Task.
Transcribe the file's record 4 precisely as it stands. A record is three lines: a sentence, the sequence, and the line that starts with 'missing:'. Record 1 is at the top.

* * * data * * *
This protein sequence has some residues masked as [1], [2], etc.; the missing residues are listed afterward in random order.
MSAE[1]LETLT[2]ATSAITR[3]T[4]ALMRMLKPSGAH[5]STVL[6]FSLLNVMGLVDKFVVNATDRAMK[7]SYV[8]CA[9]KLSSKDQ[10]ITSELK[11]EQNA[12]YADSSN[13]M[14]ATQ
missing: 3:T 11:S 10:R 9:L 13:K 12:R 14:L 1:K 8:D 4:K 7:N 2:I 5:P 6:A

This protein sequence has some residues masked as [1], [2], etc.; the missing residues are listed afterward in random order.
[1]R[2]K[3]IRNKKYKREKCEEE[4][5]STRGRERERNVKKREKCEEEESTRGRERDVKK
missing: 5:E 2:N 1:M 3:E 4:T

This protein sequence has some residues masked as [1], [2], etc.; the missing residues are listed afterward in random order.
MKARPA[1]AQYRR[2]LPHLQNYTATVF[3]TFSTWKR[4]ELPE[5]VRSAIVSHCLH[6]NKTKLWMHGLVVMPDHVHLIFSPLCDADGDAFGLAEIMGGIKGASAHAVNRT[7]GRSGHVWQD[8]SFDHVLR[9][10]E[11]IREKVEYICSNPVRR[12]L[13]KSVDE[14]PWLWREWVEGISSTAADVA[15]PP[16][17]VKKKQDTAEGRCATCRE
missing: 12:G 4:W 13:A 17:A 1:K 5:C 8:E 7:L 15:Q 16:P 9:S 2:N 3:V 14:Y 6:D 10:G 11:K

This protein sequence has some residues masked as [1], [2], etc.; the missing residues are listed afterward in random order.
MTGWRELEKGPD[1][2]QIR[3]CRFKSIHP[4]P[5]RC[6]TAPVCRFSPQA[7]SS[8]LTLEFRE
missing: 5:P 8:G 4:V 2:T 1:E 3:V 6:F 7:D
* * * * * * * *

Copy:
This protein sequence has some residues masked as [1], [2], etc.; the missing residues are listed afterward in random order.
MTGWRELEKGPD[1][2]QIR[3]CRFKSIHP[4]P[5]RC[6]TAPVCRFSPQA[7]SS[8]LTLEFRE
missing: 5:P 8:G 4:V 2:T 1:E 3:V 6:F 7:D